Besides an effect on glucose homeostasis via affecting insulin and glucagon directly, the C/EBP gene family may also affect the uptake of glucose, as the promoter of the GLUT-4 gene contains a C/EBP binding site [96]. This might explain partly why adipocytes of C/EBP-β and C/EBP-δ deficient mouse embryonic fibroblasts (MEFs) have reduced GLUT-4 mRNA expression [97]. In addition, the insulin receptor substrate-2 (IRS-2) was decreased in these mice compared to their control littermates, which could be another explanation for reduced GLUT-4 expression. Furthermore, in HepG2 cells, transcription of the human insulin receptor (IR) is controlled by a transcriptionally active multi-protein-DNA complex. This complex is composed of nuclear protein HMGI-Y, transcription factors Sp1, and C/EBP-β [52]. Although IR expression was not changed in adipocytes of C/EBP-β/δ deficient mouse MEFs [97], the findings of Foti et al. suggest that C/EBP-β is involved in a transcriptional network needed for the transcription of human insulin receptors [52]. In contrast, deleting C/EBP-β in mice increased IRS-1 levels as well as skeletal muscle insulin sensitivity [98]. Moreover, despite the decreased amount of adipose tissue, which could explain (part of) the favourable metabolic effects, mice with a C/EBP-β gene deletion showed reduced plasma free fatty acid concentrations and increased insulin-signal transduction in skeletal muscle, indicating improved whole-body insulin sensitivity [98]. This was supported by findings that C/EBP-β suppression in palmitate-treated 3T3L1 cells improved Akt phosphorylation in response to insulin [99]. Furthermore, in mice, the accumulation of C/EBP-β leads to failure of pancreatic β-cells, due to increased vulnerability to ER stress. These findings suggest that C/EBP-β is also involved in the onset of insulin resistance and type II diabetes [92].

In conclusion, animal and cell studies suggest that C/EBP-β influences insulin and glucose metabolism. However, in most cases the effect of C/EBP-β knockout resulted in decreased body weight or adipose tissue loss, which might have caused the reduction of blood glucose and free fatty acids. Since the accumulation of C/EBP-β in the pancreatic β-cells may increase the risk for type II diabetes in animals, it might be interesting to investigate the contribution of C/EBP-β in the onset of type II diabetes in humans.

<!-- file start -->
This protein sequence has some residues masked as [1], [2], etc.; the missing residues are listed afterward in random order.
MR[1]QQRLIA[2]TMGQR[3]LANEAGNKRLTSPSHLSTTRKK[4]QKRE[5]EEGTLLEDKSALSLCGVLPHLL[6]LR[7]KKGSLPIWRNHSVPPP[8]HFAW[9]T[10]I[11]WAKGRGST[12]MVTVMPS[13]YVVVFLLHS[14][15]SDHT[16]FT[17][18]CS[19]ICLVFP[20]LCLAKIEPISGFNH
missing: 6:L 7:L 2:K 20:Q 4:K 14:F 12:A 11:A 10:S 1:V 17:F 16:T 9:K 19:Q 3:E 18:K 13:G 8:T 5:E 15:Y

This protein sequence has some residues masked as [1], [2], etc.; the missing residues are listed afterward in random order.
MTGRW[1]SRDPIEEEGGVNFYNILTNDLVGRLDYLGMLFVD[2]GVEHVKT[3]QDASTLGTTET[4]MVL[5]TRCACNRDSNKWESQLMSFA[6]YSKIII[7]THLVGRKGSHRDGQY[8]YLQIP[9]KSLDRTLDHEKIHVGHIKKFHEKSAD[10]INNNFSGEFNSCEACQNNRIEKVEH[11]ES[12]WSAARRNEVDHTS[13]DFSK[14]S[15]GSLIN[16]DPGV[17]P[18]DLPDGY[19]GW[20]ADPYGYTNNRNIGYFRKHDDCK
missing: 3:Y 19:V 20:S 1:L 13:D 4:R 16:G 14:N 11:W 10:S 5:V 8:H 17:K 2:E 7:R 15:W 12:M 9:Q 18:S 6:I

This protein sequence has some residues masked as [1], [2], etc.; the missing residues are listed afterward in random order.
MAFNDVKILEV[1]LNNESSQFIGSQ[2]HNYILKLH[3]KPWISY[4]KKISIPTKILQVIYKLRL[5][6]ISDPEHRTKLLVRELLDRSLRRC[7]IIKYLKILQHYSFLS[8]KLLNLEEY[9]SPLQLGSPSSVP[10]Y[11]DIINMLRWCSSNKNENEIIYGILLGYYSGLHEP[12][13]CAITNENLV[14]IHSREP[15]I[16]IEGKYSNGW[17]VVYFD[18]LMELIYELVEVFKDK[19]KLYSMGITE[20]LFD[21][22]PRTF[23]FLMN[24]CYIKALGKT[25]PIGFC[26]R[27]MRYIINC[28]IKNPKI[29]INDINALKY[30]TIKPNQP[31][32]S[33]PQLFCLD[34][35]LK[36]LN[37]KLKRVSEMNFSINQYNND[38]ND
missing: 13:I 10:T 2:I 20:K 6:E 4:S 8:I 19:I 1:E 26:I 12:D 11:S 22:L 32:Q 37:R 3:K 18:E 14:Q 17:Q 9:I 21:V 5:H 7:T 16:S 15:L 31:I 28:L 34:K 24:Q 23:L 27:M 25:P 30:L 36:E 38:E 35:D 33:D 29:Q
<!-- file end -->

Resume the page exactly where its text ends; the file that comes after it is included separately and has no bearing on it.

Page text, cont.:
5.3. The Role of C/EBP-β in Triacylglycerol Metabolism and Hepatic Steatosis

Although we cannot rule out the beneficial metabolic effects of subsequent weight loss, C/EBP-β knockout mice showed lower serum and triacylglycerol concentrations and a decreased hepatic triacylglycerol content, when compared to their wild type littermates on the same high-fat diet (Figure 4) [13]. In addition, in Lepr(db/db) mice, where no weight loss could be detected, the deletion of C/EBP-β reduced hepatic fat content and thereby the risk to develop diabetes and obesity [100]. Moreover, hepatic triacylglycerol content as well as lipogenic enzyme activity of C/EBP-β(−/−) × Lepr(db/db) mice was dramatically decreased in comparison to wild type mice. However, in the same study, overexpression of C/EBP-β isoform LIP in wild type mice resulted in a 50% reduction of hepatic triacylglycerol concentrations. This might be explained by the fact that LIP is a dominant negative protein, which might inhibit other C/EBP-β isoforms that seem to cause steatosis [100].

Nonalcoholic steatohepatitis (NASH) is strongly associated with obesity, type II diabetes, and the metabolic syndrome [101]. The first step in development of NASH is the increased accumulation of triacylglycerol in the liver caused by lipid overflow. Next, inflammation is induced which can eventually result in development of fibrosis and ultimately liver cell death. Rahman et al. have shown that C/EBP-β knockout mice, in which NASH was induced using a methionine-choline deficient diet (MCDD), were partly protected from the development of steatosis, although the results on weight loss in MCDD fed C/EBP-β knockout mice were not shown [102]. The authors also mention the possibility of C/EBP-β deletion leading to reduced accumulation of lipids in the liver. They ascribe the decreased steatosis development to decreased lipogenesis, resulting in decreased hepatic triacylglycerol content and a decreased activation of inflammation [102]. Similar to the phenotypic response in MCDD fed mice, C/EBP-β overexpression in hepatocytes of wild-type mice increased PPAR-γ activation, NFκB, hepatic triacylglycerol level, steatosis, and ER stress. These data suggest that high C/EBP-β levels contribute to the development of NASH and that C/EBP-β inhibition is potentially beneficial in preventing hepatic steatosis.